One lesson that can be taken from the Democratic political war that took place in April in Guilford County Board of Commissioners District 8 is this: Don’t cross Guilford County Commissioner Skip Alston.

The District 8 precinct, G-69, that nearly single-handedly kept Alston from regaining a vacant seat on the Board of Commissioners had three executive members – a chairman, vice chair and secretary – and, in the wake of the heated contest that Alston won, all three of those precinct executives have now resigned their posts and moved out of town.

When former District 8 Guilford County Commissioner Ray Trapp stepped down from the District 8 county commissioners seat in early April to take a job with NC A&T State University, all heck broke lose during the special election process to fill that vacancy. When a handful of whites on the Guilford County Democratic Party Executive Committee – led by the three from precinct G-69 – came this close to keeping the highly popular Alston from taking that seat in the largely black district, there was outrage. And now, two months later, the chips are still falling and the county Democratic Party is scrambling to make sure nothing like that ever happens again.

The reason a small group of whites could nearly “hijack” the special election (to use Alston’s word) is that about three-quarters of the precincts in the district weren’t organized – which meant those that were, mostly white districts, had much more say in the process than the mostly black precincts that weren’t organized, since precinct chairs and vice chairs get weighted votes in the special party elections such as the one held to fill Trapp’s seat.

In the end, Alston won the seat on the Board of Commissioners by the skin of his teeth over LGBT (lesbian, gay, bisexual, transgender) activist and local Black Lives Matter leader April Parker – and, as soon as he did, he began striking back.

Alston orchestrated filing a protest to the county and state Democratic executive committees and he and other Democratic officials have been on a blitzkrieg effort ever since to organize District 8 and transform it in a matter of months from the least organized Democratic district in the county to the most organized. Party officials now expect that, by mid-July, 100 percent of the precincts in District 8 will be organized.

The three white leaders who led the opposition against Alston were Precinct G-69 Chairman Ryan Butler, Vice Chair Anne Evangelista and former NC District 58 Rep. Chris Sgro – who all left Greensboro right after the highly contentious proceedings of the special election.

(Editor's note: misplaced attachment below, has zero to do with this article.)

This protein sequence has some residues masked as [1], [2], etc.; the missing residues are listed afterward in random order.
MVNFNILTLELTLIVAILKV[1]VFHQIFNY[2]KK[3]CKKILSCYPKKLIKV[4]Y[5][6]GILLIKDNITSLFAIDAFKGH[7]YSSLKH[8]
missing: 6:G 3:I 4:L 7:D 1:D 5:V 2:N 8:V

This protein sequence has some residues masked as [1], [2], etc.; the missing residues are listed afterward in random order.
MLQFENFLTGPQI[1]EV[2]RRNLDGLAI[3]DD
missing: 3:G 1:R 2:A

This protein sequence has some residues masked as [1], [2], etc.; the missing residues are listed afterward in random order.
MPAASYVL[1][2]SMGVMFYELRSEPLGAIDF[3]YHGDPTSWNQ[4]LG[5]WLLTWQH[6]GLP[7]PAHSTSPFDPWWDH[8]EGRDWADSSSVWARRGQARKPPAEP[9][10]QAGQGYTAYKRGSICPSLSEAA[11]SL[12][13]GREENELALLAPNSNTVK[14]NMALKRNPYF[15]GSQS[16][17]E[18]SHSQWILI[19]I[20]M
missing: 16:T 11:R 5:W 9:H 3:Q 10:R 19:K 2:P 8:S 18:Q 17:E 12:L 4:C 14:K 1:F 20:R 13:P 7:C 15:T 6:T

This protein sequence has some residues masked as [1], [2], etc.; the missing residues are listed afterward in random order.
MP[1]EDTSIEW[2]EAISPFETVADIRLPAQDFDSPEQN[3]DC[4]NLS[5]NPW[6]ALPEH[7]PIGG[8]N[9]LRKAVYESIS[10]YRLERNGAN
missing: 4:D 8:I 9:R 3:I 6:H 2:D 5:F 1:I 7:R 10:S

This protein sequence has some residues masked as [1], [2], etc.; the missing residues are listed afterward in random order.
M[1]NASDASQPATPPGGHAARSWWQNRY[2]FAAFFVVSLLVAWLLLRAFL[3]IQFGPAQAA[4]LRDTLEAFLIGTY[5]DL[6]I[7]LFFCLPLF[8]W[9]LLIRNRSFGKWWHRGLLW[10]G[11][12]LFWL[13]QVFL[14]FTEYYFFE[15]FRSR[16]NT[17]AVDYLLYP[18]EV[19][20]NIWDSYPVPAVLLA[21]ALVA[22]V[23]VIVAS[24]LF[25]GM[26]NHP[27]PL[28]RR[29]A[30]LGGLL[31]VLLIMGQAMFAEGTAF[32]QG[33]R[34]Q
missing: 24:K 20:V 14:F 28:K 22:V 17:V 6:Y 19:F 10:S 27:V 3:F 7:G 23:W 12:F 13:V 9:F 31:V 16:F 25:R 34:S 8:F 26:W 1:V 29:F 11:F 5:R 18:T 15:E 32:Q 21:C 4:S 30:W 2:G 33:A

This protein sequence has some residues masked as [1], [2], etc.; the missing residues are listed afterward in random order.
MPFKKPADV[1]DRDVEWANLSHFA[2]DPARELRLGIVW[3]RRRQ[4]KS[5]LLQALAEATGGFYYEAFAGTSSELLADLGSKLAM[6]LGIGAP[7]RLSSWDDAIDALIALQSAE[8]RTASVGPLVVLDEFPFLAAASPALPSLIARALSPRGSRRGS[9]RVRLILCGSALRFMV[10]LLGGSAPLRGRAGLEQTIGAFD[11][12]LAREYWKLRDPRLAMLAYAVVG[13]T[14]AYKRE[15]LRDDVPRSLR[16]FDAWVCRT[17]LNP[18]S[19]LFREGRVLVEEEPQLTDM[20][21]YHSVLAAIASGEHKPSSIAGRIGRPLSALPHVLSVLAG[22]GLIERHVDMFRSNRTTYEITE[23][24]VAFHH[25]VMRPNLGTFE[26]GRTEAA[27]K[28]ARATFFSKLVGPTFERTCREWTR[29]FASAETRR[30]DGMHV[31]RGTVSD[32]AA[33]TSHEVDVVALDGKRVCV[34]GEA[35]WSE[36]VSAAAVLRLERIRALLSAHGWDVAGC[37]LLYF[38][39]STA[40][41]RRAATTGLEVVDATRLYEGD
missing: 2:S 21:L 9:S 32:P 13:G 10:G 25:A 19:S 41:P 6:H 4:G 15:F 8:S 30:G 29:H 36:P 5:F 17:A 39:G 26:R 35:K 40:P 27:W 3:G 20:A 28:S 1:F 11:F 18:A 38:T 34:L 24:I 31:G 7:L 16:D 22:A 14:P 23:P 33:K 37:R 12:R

Alston said it wasn’t because of anything he did and he insists he isn’t riding people out of town on rails.

“That was just a coincidence,” Alston said. “I’m not taking credit for that.”

He also said that, just because he’s now sitting on the Board of Commissioners and the three leaders of the opposition are gone, it doesn’t mean he is letting go of the protest. Alston said that the complaint regarding the District 8 election – and what Alston said were improprieties in the way Precinct G-69 was organized – are still relevant concerns. The protest was filed by Guilford County Board of Education member Deena Hayes, who lives in that precinct.

Among the complaints about the way the precinct was formed, Alston said, is that the meeting was held in Butler’s home rather than in a public place, proper notice to citizens wasn’t given and there were no blacks present at the meeting – and therefore there was no African-American representation in the precinct leadership, even though G-69 is 88 percent black.

“The complaint is still live,” Alston said. “I don’t care if they did leave town.”

He said that Hayes had filed the protest with his backing so that things like this wouldn’t happen in the future.

“We have to get a hearing and make a determination of a violation,” Alston said of the situation that almost cost him a seat on the Board of Commissioners. “It’s the principle of the thing. It’s a clear violation. What they tried to get away with was totally disrespectful and they almost got away with it. They had a motive to manipulate the votes and you had a small group of whites trying to oppose the will of the black district.”

Alston also said that, as polarizing and contentious as the special election was, his goal is for something positive to come out of it – the complete organization of precincts in District 8. He said that’s why he and other party leaders have been on a mission to organize all the precincts in that district and make sure it’s all done in an aboveboard manner with a large amount of citizen participation where the will of the people is reflected in the party leadership.

“My goal was to get the precinct organized in 90 days,” Alston said.

He added that it’s been about 45 days since he took office and he and others are about halfway done with organizing the district.

“By July 15, every precinct will be organized even if I have to do it every week,” he said.

Bess Lewis, the executive director of the Guilford County Democratic Party, said this has been a productive time for the party and the anxiety surrounding the special election has died down.

“It’s relatively calm,” Lewis said.

She also said Guilford County and state Democratic officials are working their way through the protest procedure.

“This is an ongoing process,” Lewis said.